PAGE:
[env-trinity] Times Standard- Water bond's lure for the North Coast

Tom Stokely tstokely at att.net
Wed Nov 25 09:24:54 PST 2009

Water bond's lure for the North Coast
John Driscoll/The Times-Standard
Posted: 11/25/2009 01:30:21 AM PST

The North Coast would get $315 million and be eligible for a share of $3.38 billion as part of a state water bond being proposed for 2010 -- a bond that many are questioning as unaffordable and that regional interests say threaten salmon rivers. 

The Department of Water Resources this week roughly outlined how the $11.1 billion in the water bond would be dispersed by region. The North Coast would be eligible for hundreds of millions for watershed projects, wetland restoration, salmon habitat improvement, waterfowl habitat projects, and vegetation management. In the bond measure is also $250 million for removal of the Klamath River's four main dams. 

While the bond, and the legislative package passed earlier this month, has been touted by supporters as a big stride toward improving the state's weak water policies, conservationists in the north point out that most of the money would go to new dams, water projects and a canal to pump water around the Sacramento River Delta to cities and farms to the south. That could threaten water available for fish in the Trinity River, which is connected to the Central Valley Project, they say.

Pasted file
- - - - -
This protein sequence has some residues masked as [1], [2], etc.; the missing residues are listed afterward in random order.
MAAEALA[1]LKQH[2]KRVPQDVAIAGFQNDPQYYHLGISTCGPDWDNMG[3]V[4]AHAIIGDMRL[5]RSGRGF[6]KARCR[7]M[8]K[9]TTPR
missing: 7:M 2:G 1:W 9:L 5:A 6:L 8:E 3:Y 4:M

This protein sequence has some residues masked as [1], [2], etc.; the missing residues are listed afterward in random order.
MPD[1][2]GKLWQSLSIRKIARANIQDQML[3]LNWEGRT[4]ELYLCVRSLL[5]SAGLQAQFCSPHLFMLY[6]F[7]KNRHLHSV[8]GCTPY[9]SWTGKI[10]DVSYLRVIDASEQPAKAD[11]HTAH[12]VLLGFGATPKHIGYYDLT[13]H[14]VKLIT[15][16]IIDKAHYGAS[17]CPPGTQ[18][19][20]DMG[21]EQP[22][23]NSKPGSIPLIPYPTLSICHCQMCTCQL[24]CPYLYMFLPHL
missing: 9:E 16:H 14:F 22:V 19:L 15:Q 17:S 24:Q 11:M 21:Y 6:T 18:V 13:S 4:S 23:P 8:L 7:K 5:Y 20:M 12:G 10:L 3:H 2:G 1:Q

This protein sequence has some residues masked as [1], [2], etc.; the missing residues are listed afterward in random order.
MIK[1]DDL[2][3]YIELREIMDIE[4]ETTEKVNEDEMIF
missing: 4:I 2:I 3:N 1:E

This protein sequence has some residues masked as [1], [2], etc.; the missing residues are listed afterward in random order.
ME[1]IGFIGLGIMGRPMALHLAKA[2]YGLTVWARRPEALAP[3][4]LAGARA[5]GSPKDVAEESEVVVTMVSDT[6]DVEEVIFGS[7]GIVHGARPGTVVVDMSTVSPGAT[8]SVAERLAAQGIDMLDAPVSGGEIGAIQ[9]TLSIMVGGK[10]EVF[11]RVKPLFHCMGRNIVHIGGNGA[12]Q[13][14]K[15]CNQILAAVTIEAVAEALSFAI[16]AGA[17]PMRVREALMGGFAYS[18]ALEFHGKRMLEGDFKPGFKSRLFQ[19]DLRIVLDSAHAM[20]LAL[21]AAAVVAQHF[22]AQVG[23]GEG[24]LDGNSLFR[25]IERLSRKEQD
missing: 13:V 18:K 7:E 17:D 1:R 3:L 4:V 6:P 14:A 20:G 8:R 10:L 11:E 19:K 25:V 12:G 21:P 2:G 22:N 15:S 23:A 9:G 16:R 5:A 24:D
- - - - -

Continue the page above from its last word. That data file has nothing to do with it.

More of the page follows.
"I'm pretty sure that it's a long-term commitment of Central Valley water and nobody is sure how the Trinity River plays into that," said Humboldt County Supervisor Jimmy Smith, "but I think it's going to be significant." 

The Legislative Analyst's Office points out that the state is currently operating at 

a $6.3 billion shortfall, with deficits projected to reach $14 billion next fiscal year and $20 billion a year for another five years. The bond would create debt service of $600 million a year. 
Smith said the proposed bond is far too expensive and complex, and that the Klamath money should be carved off and put forward in its own package, or a simpler one. 

If the money for the North Coast -- Humboldt, Del Norte, Trinity and parts of Glenn, Lake, Marin, Modoc, Siskiyou and Sonoma counties -- is meant to draw support from the region, it's not certain that it would be delivered. Proposition 84, a water bond passed in 2006, was $5.4 billion. Tom Stokely with the California Water Impact Network pointed out that some $40 million for the California Department of Fish and Game's fisheries restoration program hasn't yet come through. 

Billions from previous water bonds also haven't been spent, according to the State Treasurer's Office. 

Stokely cautioned that the efforts most likely to be funded are the building of dams, reservoirs and canals, while fish and wildlife provisions are likely to get bound up due to state budget woes. 

"I liken it to Charlie Brown and Lucy where she holds the football for him and then at the last minute pulls it away," Stokely said. 

Assemblyman Wesley Chesbro called the water package and the bond to be "a wolf in sheep's clothing." The Trinity River may be particularly vulnerable to excess diversion due to existing infrastructure tying it to the Central Valley Project, he said. Chesbro also said that water projects have always been paid with revenue bonds, but that's different with the latest water bond. 

"This would be a general obligation bond, which means they want to take our water and then make us pay for it," the Arcata Democrat said. 

John Driscoll covers natural resources/industry. He can be reached at 441-0504 or jdriscoll at times-standard.com. 

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